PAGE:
considered in clinical evaluation and future research.

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Created

Date Created
2020

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Discovering the Unique Assets of Veterans in Engineering: A Strengths-Based Thematic Analysis of Veterans’ Narratives

Description

Prior research has provided evidence to suggest that veterans exhibit unique assets that benefit them in engineering education and engineering industry. However, there is little evidence to determine whether their assets are due to military service or other demographic factors

Prior research has provided evidence to suggest that veterans exhibit unique assets that benefit them in engineering education and engineering industry. However, there is little evidence to determine whether their assets are due to military service or other demographic factors such as age, maturity, or gender. The aim of this study is to discover, better understand, and disseminate the unique assets that veterans gained through military service and continue to employ as engineering students or professional engineers. This strength-based thematic analysis investigated the semi-structured narrative interviews of 18 military veterans who are now engineering students or professionals in engineering industry. Using the Funds of Knowledge framework, veterans’ Funds of Knowledge were identified and analyzed for emergent themes. Participants exhibited 10 unique veterans’ Funds of Knowledge. Utilizing analytical memos, repeated reflection, and iterative analysis, two overarching themes emerged, Effective Teaming in Engineering and Adapting to Overcome Challenges. Additionally, a niche concept of Identity Crafting was explored using the unique narratives of two participants. This study provides empirical evidence of military veterans experientially learning valuable assets in engineering from their military service. A better understanding of the veterans’ Funds of Knowledge presented in this study provides valuable opportunities for their utilization in engineering education and engineering industry.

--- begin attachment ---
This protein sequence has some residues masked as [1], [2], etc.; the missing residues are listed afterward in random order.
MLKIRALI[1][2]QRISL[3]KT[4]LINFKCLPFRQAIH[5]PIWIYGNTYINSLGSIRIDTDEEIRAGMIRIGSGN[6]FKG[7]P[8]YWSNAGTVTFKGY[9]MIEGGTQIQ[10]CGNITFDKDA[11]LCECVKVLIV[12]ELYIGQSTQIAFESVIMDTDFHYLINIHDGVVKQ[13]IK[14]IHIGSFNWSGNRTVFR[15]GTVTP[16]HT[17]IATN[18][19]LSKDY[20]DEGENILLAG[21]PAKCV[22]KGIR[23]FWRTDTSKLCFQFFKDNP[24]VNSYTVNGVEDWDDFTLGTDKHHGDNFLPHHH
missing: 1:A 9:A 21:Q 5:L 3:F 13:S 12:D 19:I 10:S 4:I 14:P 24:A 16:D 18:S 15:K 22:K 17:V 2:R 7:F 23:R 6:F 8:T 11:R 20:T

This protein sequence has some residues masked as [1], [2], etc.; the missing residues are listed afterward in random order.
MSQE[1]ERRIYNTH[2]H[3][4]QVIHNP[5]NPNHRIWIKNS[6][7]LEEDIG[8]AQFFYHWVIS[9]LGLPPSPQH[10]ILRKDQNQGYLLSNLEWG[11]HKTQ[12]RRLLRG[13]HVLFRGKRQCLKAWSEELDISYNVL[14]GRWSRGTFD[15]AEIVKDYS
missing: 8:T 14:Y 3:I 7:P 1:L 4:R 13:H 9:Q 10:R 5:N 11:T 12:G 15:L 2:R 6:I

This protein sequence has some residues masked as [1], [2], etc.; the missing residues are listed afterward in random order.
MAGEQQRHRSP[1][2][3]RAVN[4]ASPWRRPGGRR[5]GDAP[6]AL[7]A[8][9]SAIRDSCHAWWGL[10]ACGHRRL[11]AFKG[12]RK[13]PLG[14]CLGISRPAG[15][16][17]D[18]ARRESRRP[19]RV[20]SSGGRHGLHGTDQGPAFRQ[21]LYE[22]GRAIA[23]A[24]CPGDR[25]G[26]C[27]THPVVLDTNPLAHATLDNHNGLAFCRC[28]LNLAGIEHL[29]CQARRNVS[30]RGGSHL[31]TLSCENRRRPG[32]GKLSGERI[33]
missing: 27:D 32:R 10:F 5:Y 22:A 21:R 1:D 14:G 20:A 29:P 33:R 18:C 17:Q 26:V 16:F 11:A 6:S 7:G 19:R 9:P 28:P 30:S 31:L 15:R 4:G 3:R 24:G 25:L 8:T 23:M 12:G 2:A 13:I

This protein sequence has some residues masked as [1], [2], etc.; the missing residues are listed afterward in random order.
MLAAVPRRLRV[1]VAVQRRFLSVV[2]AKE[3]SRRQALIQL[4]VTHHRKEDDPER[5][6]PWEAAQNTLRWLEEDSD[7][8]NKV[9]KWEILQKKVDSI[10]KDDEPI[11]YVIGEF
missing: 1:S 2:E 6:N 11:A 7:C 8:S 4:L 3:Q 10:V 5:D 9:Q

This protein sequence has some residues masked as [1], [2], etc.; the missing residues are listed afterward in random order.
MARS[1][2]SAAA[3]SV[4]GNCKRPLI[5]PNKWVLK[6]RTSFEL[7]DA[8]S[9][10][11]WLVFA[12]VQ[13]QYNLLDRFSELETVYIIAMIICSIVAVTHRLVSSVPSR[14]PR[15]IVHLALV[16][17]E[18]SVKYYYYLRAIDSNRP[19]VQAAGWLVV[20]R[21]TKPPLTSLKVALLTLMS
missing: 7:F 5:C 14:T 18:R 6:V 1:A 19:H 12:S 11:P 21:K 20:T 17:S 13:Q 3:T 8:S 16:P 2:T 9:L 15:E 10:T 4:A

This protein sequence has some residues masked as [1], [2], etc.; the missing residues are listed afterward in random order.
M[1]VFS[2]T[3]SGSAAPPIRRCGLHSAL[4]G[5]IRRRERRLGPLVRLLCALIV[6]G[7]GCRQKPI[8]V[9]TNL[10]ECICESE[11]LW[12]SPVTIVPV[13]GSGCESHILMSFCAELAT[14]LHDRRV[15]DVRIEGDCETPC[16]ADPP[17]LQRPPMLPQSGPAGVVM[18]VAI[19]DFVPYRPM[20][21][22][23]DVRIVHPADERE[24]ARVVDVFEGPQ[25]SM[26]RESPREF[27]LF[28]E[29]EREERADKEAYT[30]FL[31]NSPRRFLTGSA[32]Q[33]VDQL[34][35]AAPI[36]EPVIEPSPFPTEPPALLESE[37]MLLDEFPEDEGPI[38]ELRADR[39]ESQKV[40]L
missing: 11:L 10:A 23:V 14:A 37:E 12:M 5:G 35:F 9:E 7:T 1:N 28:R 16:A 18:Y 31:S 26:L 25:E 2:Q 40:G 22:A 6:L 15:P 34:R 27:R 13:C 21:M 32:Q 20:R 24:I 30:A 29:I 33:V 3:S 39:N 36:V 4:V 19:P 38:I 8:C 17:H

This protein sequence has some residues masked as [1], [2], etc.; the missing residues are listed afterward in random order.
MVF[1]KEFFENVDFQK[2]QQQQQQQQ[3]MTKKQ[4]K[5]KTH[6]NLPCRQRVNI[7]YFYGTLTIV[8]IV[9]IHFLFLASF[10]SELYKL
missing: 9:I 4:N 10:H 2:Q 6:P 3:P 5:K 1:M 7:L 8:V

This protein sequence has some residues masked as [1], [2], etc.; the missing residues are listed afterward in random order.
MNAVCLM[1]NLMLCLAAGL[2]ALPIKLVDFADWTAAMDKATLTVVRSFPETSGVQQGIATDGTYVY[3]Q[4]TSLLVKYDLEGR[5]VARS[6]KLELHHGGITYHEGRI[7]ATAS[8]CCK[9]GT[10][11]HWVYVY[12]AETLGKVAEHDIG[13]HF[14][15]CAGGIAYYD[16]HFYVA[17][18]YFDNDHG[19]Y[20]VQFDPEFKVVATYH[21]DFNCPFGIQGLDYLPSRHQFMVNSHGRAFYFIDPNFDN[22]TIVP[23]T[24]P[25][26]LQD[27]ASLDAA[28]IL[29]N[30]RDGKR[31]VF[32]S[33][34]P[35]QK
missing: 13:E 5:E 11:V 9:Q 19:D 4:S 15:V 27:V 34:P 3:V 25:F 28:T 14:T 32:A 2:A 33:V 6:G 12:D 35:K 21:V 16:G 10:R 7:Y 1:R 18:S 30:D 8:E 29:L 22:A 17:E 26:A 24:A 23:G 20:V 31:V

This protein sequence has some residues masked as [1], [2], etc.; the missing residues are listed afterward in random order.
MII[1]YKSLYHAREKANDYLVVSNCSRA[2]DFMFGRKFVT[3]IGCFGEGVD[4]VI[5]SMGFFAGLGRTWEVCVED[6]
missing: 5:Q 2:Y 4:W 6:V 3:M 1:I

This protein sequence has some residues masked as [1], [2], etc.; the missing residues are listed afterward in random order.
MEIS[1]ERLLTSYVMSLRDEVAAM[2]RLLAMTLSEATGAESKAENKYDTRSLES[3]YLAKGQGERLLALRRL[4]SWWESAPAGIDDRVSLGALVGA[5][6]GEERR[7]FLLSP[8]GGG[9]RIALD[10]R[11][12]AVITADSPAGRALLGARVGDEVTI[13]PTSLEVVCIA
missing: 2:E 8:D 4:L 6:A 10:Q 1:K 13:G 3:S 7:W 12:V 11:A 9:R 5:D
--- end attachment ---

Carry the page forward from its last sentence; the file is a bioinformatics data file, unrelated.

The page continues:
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Date Created
2020